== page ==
The days of darknet markets driving bitcoin are long gone, but even for those with no compunction to visit the deep web, its activity is worth monitoring. From anonymous coins to multi-sig wallets, the darknet often leads the way when it comes to adopting tech – especially when that tech can be used to enhance privacy. What happens on the deep web permeates the clearnet and has real-life ramifications.
DDoS Ceasefire Holds Up
Since news.Bitcoin.com last reported on the status of the darknet’s primary markets, the DDoS-ing cessation has largely held up. Major sites such as Dream, Point, and Wall Street Market have all enjoyed significant uptime. Aero hasn’t fared so well, not only in the DDoS stakes, but also in terms of customer satisfaction.
Widespread reports of withdrawals remaining unprocessed have been filed, with a market admin responding: “Support has little to no availability due to changes we were making, everything will be caught up on as soon as possible. This will be before the weekend. Missing withdrawals are beginning to process automatically, the block chain is simply not synced due to the server downtime. Please be patient.”
In the past week, another new market, Omega, has launched, though as always caution is advised when visiting untested sites. P2P marketplace Openbazaar keeps going from strength to strength, and seems set to claim a large slice of the DNM trade in the months to come. For anyone curious as to what the hell has been going on in the world of darknet markets this year, a succinct tl;dr can be found here.
Another Week, Another Tor Browser Update
As privacy-enhancing free software goes, Tor is excellent but it’s certainly not foolproof. With new vulnerabilities regularly discovered, it’s vital that users keep their browser updated. The splendidly named TorMoil is the latest vuln to have emerged, one which threatens to expose the IP of Mac and Linux users. It’s since been patched, but deep web users seeking to prevent such mishaps should consider properly configuring a VPN to connect to Tor. As recently reported by news.Bitcoin.com, AirVPN now accepts bitcoin cash plus a bunch of other cryptocurrencies, and there are plenty of other providers that also smile kindly on crypto.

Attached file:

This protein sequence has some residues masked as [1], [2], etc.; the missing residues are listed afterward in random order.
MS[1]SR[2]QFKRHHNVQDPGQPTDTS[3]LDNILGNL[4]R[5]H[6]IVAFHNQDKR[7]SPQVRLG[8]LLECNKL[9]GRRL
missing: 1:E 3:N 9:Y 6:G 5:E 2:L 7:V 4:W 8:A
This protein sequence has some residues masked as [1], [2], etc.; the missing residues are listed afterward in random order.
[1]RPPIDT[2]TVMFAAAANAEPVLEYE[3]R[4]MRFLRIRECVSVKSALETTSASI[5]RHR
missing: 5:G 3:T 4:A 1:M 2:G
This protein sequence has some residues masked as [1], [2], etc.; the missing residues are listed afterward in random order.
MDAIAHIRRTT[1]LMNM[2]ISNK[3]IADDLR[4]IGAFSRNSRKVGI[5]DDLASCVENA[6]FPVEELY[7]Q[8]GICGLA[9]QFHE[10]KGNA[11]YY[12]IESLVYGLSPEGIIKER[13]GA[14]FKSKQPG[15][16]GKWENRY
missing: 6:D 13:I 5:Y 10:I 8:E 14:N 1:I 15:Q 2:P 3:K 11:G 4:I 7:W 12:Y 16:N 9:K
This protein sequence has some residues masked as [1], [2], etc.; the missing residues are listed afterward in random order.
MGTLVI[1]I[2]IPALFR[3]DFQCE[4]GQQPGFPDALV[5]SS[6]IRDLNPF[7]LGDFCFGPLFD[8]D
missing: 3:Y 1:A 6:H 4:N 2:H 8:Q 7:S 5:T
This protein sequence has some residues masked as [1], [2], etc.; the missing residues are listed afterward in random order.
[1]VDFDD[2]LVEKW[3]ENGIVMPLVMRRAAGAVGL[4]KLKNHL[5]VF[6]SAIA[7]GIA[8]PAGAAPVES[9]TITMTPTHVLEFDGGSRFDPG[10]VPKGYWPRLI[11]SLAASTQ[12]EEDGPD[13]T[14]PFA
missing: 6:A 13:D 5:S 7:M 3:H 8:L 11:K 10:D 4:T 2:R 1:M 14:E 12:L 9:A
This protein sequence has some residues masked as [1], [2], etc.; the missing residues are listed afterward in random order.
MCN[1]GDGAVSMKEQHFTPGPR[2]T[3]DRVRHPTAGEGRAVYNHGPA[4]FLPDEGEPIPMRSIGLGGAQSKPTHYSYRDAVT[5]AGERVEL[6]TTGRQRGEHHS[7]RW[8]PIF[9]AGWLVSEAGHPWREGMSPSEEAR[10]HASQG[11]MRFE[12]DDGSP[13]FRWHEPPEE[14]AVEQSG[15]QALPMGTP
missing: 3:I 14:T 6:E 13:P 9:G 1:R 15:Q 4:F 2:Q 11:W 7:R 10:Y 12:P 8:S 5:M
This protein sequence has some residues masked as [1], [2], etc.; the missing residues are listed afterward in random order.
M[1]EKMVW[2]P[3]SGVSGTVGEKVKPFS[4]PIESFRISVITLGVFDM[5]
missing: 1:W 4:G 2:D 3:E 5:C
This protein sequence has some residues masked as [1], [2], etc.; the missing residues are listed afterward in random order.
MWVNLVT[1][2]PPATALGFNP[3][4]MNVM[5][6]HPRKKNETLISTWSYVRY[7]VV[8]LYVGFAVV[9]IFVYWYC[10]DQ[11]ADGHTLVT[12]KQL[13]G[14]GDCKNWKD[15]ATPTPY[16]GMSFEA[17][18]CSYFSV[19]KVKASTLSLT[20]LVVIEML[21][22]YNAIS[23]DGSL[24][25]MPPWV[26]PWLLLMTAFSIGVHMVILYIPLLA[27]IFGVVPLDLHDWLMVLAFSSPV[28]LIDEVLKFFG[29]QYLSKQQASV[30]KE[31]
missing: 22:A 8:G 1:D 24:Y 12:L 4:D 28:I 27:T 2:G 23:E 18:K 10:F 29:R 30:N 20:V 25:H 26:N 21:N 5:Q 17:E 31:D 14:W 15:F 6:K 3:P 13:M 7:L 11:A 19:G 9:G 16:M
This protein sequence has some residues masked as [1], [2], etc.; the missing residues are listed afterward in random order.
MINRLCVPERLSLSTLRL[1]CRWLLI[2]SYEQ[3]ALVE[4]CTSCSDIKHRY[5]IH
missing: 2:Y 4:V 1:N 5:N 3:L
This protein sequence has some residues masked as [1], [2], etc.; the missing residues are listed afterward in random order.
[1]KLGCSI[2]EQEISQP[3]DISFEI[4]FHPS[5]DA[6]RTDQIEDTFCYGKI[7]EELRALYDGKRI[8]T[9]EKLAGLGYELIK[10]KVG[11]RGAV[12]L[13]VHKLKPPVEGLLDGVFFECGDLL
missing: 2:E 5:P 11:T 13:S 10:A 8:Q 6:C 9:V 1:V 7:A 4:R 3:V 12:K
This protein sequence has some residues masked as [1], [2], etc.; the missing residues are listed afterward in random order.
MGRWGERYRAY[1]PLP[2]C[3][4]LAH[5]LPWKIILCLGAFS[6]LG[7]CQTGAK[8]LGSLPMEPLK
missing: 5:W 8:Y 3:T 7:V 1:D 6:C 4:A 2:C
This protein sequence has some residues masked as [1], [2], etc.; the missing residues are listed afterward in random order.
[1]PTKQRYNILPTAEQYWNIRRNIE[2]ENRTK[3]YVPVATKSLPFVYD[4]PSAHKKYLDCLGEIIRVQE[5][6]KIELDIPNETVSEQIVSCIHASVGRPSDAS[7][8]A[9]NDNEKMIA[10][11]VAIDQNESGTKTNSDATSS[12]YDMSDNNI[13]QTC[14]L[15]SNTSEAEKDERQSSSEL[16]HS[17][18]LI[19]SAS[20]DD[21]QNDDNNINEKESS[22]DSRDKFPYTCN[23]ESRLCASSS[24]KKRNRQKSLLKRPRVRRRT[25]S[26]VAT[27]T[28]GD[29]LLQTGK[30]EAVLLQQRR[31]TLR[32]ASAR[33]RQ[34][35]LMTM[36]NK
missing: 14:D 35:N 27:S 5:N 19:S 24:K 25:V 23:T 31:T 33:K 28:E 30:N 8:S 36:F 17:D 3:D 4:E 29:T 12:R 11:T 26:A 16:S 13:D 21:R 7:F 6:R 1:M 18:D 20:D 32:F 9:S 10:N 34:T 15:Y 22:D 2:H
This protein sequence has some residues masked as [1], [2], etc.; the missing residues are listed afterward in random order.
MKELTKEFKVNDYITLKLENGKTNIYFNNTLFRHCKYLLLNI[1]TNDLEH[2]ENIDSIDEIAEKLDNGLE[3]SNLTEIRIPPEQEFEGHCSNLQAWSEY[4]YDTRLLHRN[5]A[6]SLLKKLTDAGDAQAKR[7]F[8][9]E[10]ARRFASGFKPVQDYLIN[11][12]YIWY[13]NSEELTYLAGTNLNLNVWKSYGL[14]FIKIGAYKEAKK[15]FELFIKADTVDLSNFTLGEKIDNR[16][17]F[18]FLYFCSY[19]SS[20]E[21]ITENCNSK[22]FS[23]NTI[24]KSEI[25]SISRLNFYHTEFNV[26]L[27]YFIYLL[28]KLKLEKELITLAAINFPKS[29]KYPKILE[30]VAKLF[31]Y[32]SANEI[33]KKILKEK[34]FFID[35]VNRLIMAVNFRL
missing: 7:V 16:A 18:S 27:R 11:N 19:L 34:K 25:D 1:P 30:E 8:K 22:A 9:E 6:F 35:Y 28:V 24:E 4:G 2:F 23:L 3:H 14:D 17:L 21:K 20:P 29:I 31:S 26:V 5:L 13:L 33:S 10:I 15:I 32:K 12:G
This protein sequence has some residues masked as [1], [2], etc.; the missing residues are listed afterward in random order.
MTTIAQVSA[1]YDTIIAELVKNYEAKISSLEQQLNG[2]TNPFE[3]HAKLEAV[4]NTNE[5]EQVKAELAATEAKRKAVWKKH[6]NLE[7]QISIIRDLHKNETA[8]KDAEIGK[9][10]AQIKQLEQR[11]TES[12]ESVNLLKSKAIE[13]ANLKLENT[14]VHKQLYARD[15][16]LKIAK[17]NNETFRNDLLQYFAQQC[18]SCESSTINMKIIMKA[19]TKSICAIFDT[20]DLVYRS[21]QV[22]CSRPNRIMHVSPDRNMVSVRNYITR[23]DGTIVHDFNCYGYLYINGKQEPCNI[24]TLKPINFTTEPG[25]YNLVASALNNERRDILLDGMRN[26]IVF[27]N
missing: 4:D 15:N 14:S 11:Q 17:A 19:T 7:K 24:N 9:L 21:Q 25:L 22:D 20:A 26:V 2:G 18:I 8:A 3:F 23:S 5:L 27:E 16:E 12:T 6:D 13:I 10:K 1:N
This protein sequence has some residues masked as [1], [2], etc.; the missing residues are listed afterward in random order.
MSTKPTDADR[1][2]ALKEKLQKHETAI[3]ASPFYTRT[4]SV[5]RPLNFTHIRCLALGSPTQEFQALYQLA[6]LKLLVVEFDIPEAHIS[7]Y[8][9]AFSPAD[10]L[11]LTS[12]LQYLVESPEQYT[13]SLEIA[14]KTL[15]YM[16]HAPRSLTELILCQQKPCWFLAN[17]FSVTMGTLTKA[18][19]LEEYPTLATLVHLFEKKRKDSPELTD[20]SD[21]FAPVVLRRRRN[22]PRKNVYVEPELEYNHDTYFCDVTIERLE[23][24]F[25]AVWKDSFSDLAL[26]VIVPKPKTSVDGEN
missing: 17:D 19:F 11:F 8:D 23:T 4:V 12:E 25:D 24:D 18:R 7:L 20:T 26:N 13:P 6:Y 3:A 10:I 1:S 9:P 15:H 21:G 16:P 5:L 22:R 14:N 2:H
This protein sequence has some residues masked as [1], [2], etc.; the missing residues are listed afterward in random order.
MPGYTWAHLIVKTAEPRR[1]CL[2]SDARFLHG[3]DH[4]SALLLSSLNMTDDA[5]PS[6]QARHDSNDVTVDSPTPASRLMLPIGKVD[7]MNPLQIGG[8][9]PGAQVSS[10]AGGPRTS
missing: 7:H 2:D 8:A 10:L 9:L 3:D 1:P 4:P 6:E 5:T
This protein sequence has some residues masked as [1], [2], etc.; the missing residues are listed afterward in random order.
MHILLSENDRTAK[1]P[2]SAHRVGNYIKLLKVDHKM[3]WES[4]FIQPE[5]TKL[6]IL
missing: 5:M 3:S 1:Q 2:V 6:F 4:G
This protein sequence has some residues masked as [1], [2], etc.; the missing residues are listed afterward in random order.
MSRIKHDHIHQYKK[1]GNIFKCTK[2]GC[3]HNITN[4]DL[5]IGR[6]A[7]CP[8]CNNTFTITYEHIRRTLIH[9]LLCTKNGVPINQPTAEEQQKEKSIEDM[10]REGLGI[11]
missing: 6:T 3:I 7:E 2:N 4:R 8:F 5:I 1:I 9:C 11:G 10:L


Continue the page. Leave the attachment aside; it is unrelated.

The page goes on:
Alphabay Claims More Victims
Alphabay has been down since July, but the repercussions from the bust continue. Former Alphabay mod “Trappy” aka Ronald L. Wheeler III, a 24-year-old from Illinois, has been charged with access fraud. “By acting as a spokesperson for the criminal element on AlphaBay, he served to further the agendas of those who chose to defy our laws and victimize our communities,” states a U.S. attorney.
Emulating Alphabay mastermind Alexandre Cazes, who hung himself in a Thai prison cell in July, suspected fentanyl vendor Theodore Vitaliy Khleborod has followed suit. The South Carolina man, who went by the name “Peterthegreat” on Alphabay, was found dead on November 6. While most people would struggle to defend selling fentanyl, which has been linked to a spate of deaths in the U.S., it’s evident that the threat of lifelong incarceration and the resultant suicides it induces is not the answer. There are no winners in this sorry tale.
Should Have Used Monero
After Alphabay’s dismantling, when it emerged that investigators could only quantify an “unknown amount of Monero” a new meme was born – Should Have Used Monero. This was further heightened after a number of arrests was achieved by following bitcoin transactions through the blockchain. That meme may require a light edit however from SHUM to SHHM – Should Have Hodled Monero. XMR is one of the few altcoins to have largely kept pace – and often exceeded – bitcoin’s meteoric rise this year. It’s currently sitting at $150 a coin and $200 looks well within its reach.
Coinpouch Hacked, Millions of XVG Missing
In the last 24 hours, little-known iOS blockchain wallet app Coinpouch has announced a hack. All of the Verge coins it was sitting on, believed to number around 126 million, are missing. In a statement, Coinpouch explained:
It is very important to note that it was most likely a node that was setup to process Verge as connected to Coinpouch that was hacked. This does not mean Verge was hacked nor does it mean Coinpouch was hacked.
In other words, they have no idea.
While it would be stretching the truth to say that Verge sees widespread use on the deep web, it was developed with the Tor browser in mind. The Tor Android wallet provides complete mobile privacy, which is unique among privacy coins. Affected Coinpouch users are understandably irate. It’s a bad world out there on the web. Keep your loved ones close and your private keys closer.
Do you think deep web developments have any effect on the price of bitcoin and other cryptocurrencies? Let us know in the comments section below.
Images courtesy of Shutterstock, and Tor.
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